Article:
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You are here: Home » Resources » Pearson's History » Ludovicus Cobes

A History of the Schenectady Patent in the Dutch and English Times
7: Adult Freeholders — Ludovicus Cobes

Prof. Jonathan Pearson

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[This information is from pp. 103-104 of A History of the Schenectady Patent in the Dutch and English Times; being contributions toward a history of the lower Mohawk Valley by Jonathan Pearson, A. M. and others, edited by J. W. MacMurray, A. M., U. S. A. (Albany, NY: J. Munsell's Sons, Printers, 1883). It is in the Schenectady Collection of the Schenectady County Public Library at Schdy R 974.744 P36, and copies are also available for borrowing.]

[Copies of this book are available from the Schenectady County Historical Society.]

[The original version uses assorted typographical symbols to represent footnotes. To improve legibility, the online version uses the form (page number - note number.)]

He was born in Herentals, in Brabant, and from 1656 to 1677, was court messenger of Fort Orange and Beverwyck, notary public of Albany, and in 1677, became schout and secretary of Schenectady until his death.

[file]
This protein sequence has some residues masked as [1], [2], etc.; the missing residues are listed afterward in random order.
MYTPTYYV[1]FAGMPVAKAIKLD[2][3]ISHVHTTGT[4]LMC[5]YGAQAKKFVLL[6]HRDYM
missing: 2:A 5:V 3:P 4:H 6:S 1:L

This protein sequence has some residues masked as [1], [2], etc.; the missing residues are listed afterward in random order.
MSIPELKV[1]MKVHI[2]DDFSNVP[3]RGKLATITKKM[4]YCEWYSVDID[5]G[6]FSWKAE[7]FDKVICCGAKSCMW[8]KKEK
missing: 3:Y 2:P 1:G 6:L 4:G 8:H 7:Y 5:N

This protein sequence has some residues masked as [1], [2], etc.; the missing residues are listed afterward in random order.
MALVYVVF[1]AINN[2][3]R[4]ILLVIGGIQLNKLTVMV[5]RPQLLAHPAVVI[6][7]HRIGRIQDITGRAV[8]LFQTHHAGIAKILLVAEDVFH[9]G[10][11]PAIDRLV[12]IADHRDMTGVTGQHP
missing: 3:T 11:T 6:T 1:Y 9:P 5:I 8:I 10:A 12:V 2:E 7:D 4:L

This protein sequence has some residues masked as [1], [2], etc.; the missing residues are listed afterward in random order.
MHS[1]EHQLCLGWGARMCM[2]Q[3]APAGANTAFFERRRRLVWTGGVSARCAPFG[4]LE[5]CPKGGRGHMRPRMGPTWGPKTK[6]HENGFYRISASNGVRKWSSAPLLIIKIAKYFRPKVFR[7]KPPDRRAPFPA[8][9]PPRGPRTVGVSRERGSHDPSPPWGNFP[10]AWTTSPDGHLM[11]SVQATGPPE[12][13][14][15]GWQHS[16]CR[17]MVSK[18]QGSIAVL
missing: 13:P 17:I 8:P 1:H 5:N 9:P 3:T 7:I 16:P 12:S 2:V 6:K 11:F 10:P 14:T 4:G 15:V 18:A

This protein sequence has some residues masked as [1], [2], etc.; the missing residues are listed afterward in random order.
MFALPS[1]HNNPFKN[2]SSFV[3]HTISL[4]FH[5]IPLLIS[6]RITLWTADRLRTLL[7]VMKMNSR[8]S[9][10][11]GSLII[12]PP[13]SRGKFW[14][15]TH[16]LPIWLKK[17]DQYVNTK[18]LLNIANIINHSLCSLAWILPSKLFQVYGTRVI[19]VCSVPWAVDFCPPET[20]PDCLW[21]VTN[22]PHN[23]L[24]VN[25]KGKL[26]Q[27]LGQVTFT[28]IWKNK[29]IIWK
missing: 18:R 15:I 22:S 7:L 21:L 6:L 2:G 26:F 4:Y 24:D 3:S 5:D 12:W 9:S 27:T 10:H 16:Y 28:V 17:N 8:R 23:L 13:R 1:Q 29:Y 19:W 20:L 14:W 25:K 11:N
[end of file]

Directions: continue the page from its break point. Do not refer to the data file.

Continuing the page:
With his son-in-law, Johannes Klein, who married his only daughter Maria, he purchased and occupied the Fourth flat on the north side of the river. This land was conveyed Sept. 26, 1683, by the Mohawk Sakemakers to Arnout Cornelise Vielè of Albany, in consideration of his many labors undertaken for the Indians, and is described as lying over against the Second flat, occupied by Jacobus Peek, and containing 16 or 17 morgens of land. (103-2) It was called by the natives, wachkeerhoha. Dec. 11, 1684, the patentees of Schenectady conveyed it, together with a lapie by it, to Ludovicus Cobes and Johannes Klein, reserving a yearly rent of one skipple of wheat per morgen. (103-3) On his death it passed to his widow and daughter Maria Klein. (103-4)

Cobes also had a house lot in the village, on the north corner of Union and Church streets, which he mortgaged in 1684 to Johannes Wendel, of Albany, for 580 gl. The house was described as a "corner house — opposite to Reyer Schermerhorn's [on the west corner], bounded west, by Symon Groot, north, by the house and lot formerly occupied by Maria, wife of Johannes Peek, and south and east, by the highway [Union and Church streets], as enclosed." (104-1)

Soon after, and before 1690, Reyer Schermerhorn bought Cobes' house and lot in the village, for his step-daughter, Tryntje Otten, prior to her marriage with Gerrit Symonse Veeder, and it remained in her family until after 1812, when it was occupied by Maj. Jelles Fonda, whose wife was a Veeder.


(103-2) Deeds, III, 199

(103-3) Deeds, V, 196.

(103-4) See Klein, also Fourth flat.

(104-1) Deeds, III, 324.

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